OK, I'm in need of help here. Have I got this right?
I got an interesting pointer from a European Copyfight reader indicating that I should take a look at the growing controversy over the European Parliament's proposed new telecoms package. As far as I can tell the source of this controversy is here: http://www.europarl.europa.eu/eplive/expert/shotlist_page/20080708SHL33636/default_en.htm
This is a set of innocuous-sounding proposals to "co-ordinate" and "harmonise" radio spectrum use. It contains high-minded phrases like "safeguard media pluralism." It proposes setting up some kind of overarching governing body (Body of European Regulators in Telecommunications (BERT)). National regulators would have to submit proposed regulations to BERT. Seems pretty simple. That's one side.
On the other side we have some pretty inflammatory language. "European Parliament rushes towards Soviet Internet" screams the not-for-profit FFII (Foundation for a Free Information Infrastructure).
The FFII claims to be "largely responsible for the rejection of the EU software patent directive in July 2005" and to speak for over 100,000 members. Their objection to the telecom package seems to revolve around a set of amendments that were (to use a US phrase) back-doored in at the last minute. Apparently, these amendments would permit BERT "to define which are the authorised software applications for the internet." Which is to say, if your preferred app doesn't meet with regulatory approval then you can't run it, your ISP can't provide it to you?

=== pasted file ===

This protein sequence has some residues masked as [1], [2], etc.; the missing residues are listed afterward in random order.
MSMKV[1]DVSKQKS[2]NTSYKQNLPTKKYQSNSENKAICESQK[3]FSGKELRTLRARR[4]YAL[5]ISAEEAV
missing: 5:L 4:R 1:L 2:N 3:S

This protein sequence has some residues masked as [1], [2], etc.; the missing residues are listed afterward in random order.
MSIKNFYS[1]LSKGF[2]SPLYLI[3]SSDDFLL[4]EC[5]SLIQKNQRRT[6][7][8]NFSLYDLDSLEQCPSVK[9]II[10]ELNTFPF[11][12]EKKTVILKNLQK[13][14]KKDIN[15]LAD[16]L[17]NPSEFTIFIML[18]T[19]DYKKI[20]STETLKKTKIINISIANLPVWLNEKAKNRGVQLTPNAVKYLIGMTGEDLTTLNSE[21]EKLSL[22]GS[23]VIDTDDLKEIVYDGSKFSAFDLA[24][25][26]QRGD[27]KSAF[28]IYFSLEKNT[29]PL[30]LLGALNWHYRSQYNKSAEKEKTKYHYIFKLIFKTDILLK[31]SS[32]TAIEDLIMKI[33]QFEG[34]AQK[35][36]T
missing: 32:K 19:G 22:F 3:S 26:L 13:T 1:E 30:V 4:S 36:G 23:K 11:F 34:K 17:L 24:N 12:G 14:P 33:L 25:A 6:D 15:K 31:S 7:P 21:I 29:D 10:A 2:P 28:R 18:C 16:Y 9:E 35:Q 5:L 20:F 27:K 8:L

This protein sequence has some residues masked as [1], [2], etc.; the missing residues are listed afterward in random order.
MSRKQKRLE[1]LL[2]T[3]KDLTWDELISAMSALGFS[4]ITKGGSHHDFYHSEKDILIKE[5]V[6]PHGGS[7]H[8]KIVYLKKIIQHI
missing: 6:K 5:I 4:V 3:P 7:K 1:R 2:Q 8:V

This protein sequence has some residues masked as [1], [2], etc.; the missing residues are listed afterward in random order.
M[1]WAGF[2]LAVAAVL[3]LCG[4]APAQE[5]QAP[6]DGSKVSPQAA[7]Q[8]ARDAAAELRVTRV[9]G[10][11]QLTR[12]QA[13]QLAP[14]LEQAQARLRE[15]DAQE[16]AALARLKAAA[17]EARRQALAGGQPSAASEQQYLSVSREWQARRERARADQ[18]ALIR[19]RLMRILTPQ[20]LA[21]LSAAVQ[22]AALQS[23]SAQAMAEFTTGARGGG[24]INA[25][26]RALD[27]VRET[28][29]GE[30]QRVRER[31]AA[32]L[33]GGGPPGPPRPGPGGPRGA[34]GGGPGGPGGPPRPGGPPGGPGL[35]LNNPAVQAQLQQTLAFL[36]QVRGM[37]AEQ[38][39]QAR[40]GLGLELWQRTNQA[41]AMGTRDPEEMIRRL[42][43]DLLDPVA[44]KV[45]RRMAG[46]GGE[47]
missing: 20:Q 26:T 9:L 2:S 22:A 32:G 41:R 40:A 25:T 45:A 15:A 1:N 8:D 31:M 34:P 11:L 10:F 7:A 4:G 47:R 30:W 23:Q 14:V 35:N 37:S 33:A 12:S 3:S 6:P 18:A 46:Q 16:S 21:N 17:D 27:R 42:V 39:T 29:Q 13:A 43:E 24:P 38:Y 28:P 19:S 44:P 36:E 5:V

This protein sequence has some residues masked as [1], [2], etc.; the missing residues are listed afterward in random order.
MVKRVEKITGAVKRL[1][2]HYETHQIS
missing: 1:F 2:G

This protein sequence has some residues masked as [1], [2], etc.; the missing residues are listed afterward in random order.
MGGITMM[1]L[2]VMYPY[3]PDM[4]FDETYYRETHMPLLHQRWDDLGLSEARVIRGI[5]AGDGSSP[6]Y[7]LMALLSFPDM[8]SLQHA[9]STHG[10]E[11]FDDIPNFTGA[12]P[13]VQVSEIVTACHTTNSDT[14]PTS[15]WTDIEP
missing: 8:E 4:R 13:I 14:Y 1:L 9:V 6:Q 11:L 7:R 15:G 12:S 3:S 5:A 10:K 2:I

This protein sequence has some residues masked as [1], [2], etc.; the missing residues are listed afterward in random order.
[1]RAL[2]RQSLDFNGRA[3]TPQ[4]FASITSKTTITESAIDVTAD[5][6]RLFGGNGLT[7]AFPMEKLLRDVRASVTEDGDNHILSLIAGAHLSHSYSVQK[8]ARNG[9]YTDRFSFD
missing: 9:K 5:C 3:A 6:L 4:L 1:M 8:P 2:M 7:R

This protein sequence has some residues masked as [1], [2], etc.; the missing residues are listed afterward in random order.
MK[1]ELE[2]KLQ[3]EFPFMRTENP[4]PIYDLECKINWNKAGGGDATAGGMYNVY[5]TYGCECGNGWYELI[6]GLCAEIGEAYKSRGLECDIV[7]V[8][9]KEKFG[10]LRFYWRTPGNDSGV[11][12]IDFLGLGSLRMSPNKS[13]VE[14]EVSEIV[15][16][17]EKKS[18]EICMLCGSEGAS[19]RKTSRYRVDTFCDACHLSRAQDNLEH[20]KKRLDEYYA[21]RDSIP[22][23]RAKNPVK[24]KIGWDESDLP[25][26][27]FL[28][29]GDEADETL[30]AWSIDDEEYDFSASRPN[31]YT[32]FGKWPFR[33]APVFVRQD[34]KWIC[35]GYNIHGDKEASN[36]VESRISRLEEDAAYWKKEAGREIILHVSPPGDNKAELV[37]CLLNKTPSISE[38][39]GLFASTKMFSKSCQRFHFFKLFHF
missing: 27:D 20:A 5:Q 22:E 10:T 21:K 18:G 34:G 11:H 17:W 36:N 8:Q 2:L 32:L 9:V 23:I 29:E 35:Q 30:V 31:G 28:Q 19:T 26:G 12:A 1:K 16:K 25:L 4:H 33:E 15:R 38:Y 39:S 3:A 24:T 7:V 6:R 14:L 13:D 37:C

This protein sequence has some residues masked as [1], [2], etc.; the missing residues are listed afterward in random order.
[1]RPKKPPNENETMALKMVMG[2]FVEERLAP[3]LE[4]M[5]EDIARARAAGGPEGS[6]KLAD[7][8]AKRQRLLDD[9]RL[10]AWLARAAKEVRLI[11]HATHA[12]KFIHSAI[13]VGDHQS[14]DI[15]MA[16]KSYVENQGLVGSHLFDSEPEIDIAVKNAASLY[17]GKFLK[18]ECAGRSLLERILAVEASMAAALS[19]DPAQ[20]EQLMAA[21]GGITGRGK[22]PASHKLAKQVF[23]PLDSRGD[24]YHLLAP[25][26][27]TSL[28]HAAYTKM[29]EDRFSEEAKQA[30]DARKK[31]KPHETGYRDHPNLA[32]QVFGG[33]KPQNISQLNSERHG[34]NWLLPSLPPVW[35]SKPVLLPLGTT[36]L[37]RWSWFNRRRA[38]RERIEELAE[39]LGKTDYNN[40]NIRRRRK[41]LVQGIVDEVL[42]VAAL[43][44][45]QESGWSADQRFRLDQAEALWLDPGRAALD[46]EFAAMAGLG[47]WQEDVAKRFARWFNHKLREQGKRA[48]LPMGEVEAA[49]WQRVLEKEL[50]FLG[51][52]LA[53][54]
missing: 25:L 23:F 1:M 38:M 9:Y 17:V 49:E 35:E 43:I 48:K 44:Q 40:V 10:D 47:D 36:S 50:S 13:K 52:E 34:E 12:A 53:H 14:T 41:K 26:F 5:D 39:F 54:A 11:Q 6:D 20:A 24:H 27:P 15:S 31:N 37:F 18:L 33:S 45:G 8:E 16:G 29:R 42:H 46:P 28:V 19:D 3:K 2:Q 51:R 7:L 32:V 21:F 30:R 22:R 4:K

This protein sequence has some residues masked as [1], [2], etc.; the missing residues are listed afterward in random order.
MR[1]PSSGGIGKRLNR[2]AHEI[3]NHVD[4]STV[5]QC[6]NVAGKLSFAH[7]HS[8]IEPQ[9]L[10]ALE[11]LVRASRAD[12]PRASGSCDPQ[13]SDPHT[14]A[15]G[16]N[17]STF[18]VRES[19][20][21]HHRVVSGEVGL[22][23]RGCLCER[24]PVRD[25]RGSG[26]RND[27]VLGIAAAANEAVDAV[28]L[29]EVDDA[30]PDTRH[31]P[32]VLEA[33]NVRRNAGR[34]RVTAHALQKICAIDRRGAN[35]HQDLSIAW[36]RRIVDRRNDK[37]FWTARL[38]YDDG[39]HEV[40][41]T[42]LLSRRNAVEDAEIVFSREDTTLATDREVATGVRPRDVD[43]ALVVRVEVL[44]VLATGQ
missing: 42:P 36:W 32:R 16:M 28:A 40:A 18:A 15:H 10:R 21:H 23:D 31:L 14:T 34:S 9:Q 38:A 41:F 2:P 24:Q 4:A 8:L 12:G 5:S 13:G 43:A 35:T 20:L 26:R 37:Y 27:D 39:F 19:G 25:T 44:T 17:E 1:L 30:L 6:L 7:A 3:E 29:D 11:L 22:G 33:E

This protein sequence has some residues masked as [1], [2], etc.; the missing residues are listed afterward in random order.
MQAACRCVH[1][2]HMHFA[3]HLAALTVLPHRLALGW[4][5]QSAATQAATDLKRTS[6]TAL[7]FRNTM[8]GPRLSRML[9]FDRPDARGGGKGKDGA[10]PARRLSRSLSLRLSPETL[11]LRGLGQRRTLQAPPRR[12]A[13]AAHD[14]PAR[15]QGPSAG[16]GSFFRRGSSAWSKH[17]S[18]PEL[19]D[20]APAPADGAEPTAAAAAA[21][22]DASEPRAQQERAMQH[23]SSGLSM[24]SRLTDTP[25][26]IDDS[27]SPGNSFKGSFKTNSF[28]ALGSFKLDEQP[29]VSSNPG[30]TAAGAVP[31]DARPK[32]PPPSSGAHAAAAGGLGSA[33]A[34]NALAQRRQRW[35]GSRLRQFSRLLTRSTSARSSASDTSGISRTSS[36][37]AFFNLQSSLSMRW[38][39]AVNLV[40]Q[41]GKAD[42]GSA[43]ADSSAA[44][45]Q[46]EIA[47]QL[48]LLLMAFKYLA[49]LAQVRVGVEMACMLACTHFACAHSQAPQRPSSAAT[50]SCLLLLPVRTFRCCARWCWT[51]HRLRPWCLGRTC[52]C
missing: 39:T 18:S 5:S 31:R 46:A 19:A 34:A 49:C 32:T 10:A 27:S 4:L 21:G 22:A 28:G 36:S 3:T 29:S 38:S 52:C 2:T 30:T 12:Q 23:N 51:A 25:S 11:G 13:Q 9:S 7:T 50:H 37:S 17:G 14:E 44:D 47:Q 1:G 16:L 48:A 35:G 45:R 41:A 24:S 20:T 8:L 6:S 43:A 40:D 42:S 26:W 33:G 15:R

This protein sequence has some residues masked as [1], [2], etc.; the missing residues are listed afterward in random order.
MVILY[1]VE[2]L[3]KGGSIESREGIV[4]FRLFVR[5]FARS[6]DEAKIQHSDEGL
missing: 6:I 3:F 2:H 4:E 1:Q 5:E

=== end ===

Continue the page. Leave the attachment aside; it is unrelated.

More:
That'd be... bad. But wait, there's more.
A site called "TELECOMTV" is conducting a related petition campaign against the package, on the grounds that among the 800 or so amendments to the package is language that would remove ISPs content-neutral immunity.
In particular, ISPs currently aren't required to monitor or police content or user identities on their networks, until something specific arises such as an allegation of copyright violation or other illegal activity. ISPs are "mere conduits" under current laws; the new amendments would remove that protection and force ISPs to track or even block individuals' access to the net.
TelecomTV is arguing for the removal of three specific amendments that would force ISPs to act as copyright police. They are also opposed to the spread of something like a "3 Strikes" rule ("Riposte Graduee" in French) that would require ISPs to warn, discipline, and eventually sever users.
This doctrine is presently generating a lot of criticism in France where it was first proposed. Organizations such as "La Quadrature du Net" are calling for a moratorium on new rules related to digital telecoms rights & freedoms. The argument is that the MEP (Members of the European Parliament) didn't really understand what they were voting on, don't grok the net, and need to consider the implications of new regulations more fully before passing them.
I hope I've done this issue some measure of justice. An American point of view isn't necessarily going to translate some of these things well, even though most of the published materials are in English.